Bristol Business Blog: Craig Richards, National Friendly Financial Solutions advisor. Can advisors help you navigate the retirement and pensions maze?

February 22, 2021
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Let’s assume your business has done well and has survived the economic and social disruption of the pandemic; perhaps you have sold out, even.

Either way, you are now in the happy position of being able to start to thinking about your retirement and where your income will come from once you stop day-to-day work. So, are you thinking of taking professional advice on your pension? 

You may be looking at several options: perhaps you have no plans to touch your pension, choosing instead to live off other savings, such as an ISA.

Or you may want to set up an annuity to ensure you have a constant and predictable income until you die.

There are several kinds of annuities: for example, would you want one that is inflation linked or to provide for someone else when you pass away.

Another option is drawdown, meaning you will keep some or all of your pension fund invested but you will start to draw an income from it, either by taking capital and/or receiving an income. It’s looking more confusing already.

Finally, you might want to take all your money in one lump sum. Again, this not a straightforward option, as it can have significant income tax implications, as in such cases, your effective income would be deemed to have risen.

Taking your pension as a lump sum impacts upon your day-to-day income tax position and needs to be planned, as otherwise you might unwittingly move from being a non or basic-rate taxpayer to one in a far higher bracket without meaning to.

The options are complex, even if your plans are not finalised yet. Your personal pension pot can be accessed from the age of 55 (57 from 2027), so for some, that may not be too far away.

That is the point at which you could take a single tax-free lump sum of up to 25% of the fund value, so that opportunity alone might trigger other plans.

Accessing money from a pension can have significant tax implications and you could end up paying a large amount of tax to access the benefits, so professional advice may be a good idea before you commit, as it will start to change what you can or cannot do in the future with your pension fund.

So going from having regular salaried or self-employed income over which you have some control to partial or full retirement, where future income will be driven by the decisions you take around your pension, is certainly something you might want to consider seeking professional independent advice on.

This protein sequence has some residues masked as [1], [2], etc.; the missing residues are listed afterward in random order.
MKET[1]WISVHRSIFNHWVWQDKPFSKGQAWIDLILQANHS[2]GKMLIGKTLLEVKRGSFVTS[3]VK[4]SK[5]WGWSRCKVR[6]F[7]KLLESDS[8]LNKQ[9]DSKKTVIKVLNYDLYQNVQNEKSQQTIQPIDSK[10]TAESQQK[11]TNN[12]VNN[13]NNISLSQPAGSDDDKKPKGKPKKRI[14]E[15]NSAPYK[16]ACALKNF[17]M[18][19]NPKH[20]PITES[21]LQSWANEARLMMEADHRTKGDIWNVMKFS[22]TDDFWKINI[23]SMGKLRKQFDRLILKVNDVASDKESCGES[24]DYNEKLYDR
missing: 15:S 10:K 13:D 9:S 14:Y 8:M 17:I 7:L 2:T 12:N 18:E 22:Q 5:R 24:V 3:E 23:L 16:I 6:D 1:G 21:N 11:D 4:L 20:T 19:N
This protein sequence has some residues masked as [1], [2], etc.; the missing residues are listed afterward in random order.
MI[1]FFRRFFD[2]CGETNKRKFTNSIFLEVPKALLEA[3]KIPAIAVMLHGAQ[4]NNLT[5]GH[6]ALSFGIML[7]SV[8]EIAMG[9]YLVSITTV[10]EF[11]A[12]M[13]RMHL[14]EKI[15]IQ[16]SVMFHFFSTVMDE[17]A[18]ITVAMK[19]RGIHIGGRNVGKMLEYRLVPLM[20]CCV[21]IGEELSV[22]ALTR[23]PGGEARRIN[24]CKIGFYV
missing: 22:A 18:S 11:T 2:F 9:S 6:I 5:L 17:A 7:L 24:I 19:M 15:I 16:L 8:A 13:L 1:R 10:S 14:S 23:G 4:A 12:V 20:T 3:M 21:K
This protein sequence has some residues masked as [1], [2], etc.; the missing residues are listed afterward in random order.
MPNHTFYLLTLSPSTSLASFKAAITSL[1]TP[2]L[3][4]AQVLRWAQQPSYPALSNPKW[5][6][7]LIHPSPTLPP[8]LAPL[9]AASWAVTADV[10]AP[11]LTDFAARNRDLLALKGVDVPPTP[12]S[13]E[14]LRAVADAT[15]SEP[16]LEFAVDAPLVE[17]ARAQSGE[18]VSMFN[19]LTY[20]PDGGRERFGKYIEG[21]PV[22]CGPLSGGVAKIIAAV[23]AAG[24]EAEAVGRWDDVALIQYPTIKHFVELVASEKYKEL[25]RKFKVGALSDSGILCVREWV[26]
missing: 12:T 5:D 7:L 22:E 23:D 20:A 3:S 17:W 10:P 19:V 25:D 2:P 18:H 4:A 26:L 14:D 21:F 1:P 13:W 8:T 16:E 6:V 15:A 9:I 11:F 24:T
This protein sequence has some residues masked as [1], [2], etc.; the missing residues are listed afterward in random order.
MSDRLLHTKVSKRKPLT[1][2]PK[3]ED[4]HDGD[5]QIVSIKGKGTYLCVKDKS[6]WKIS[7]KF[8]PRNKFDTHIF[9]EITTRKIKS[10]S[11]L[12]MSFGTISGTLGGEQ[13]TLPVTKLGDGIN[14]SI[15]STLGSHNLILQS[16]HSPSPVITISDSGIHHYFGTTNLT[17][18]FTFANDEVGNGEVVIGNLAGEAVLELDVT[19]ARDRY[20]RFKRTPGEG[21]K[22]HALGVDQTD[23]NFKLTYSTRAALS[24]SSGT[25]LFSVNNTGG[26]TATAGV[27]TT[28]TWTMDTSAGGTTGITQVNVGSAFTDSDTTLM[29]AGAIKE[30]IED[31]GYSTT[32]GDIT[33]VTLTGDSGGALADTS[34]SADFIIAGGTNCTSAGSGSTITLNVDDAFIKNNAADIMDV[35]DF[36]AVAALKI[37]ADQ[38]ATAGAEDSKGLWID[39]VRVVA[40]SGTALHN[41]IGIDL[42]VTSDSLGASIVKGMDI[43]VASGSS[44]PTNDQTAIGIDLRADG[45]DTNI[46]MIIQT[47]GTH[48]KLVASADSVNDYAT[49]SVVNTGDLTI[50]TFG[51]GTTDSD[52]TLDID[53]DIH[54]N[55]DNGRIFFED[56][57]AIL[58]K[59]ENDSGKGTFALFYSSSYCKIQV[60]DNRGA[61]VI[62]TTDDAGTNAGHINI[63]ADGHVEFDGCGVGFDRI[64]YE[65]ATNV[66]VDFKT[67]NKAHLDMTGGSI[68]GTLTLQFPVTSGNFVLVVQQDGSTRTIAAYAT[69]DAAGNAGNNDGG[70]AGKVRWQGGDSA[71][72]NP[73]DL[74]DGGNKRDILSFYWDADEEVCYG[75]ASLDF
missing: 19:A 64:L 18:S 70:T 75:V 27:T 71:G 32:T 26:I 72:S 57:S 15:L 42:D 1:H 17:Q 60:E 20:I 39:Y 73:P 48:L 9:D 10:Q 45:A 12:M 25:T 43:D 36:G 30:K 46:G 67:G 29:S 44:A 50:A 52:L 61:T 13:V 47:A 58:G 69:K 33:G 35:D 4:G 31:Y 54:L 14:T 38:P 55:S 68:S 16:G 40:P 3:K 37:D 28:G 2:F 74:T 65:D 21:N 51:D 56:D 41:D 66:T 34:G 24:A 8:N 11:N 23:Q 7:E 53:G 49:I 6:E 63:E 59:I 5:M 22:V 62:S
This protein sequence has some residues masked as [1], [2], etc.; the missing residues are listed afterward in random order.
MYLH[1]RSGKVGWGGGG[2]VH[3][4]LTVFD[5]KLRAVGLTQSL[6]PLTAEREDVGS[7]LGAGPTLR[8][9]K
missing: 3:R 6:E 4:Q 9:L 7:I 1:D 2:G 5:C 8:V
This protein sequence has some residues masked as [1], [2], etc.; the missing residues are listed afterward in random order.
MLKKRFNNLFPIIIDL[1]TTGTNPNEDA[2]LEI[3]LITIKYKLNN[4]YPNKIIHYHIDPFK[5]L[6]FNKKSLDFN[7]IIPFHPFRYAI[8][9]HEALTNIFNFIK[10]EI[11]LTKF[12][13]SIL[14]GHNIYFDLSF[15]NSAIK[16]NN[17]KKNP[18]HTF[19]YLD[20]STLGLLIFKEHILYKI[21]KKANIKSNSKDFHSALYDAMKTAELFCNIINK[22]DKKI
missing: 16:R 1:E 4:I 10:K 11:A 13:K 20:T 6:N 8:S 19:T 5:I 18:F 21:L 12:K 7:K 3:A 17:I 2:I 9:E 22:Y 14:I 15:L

The new pensions laws introduced by an earlier government now give the potential for a far wider range of individual choices and as such open up potential risk for you if you are not well advised or if you do not fully understand the implications of how a pension can work. Every person’s position will be different, so you should consider your own aims and requirements as a first step.

Important questions to ask yourself might include:

  • How do I want to live, once I have retired? Will I keep working? What sort of lifestyle do I want?
  • How much income do I think I will need to fund my new life choices? Will I travel, for example?
  • How much risk do I want to take, or can I afford to take, with my income?
  • What about dreams? What kind of things would I now like to do with my life?
  • Equally, on a less positive note, if the unforeseen happens, how will my loved ones cope financially?

A good first step will be to consider your own life choices, what you want to do and how much this might cost. Setting some kind of an income target is important and again, having advice at this point can pay dividends later on.

How to draw your pension, the choice between taking an annuity or moving into drawdown is the next area we will look at with the help of National Friendly Financial Solutions’ pension advisers.

Any questions? If you have questions about pensions, please email us at info@bristol-business.net

 

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